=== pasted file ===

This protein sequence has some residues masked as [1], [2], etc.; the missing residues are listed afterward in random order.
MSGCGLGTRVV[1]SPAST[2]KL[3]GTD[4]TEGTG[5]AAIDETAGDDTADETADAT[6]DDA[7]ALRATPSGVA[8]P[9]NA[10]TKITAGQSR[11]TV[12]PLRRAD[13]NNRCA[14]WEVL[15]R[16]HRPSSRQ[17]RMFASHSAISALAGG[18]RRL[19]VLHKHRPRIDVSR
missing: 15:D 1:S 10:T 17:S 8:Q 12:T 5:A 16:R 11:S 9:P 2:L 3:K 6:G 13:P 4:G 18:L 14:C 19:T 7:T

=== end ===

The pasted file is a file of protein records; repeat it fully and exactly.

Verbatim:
This protein sequence has some residues masked as [1], [2], etc.; the missing residues are listed afterward in random order.
MSGCGLGTRVV[1]SPAST[2]KL[3]GTD[4]TEGTG[5]AAIDETAGDDTADETADAT[6]DDA[7]ALRATPSGVA[8]P[9]NA[10]TKITAGQSR[11]TV[12]PLRRAD[13]NNRCA[14]WEVL[15]R[16]HRPSSRQ[17]RMFASHSAISALAGG[18]RRL[19]VLHKHRPRIDVSR
missing: 15:D 1:S 10:T 17:S 8:Q 12:T 5:A 16:R 11:S 9:P 2:L 3:K 6:G 13:P 4:G 18:L 14:C 19:T 7:T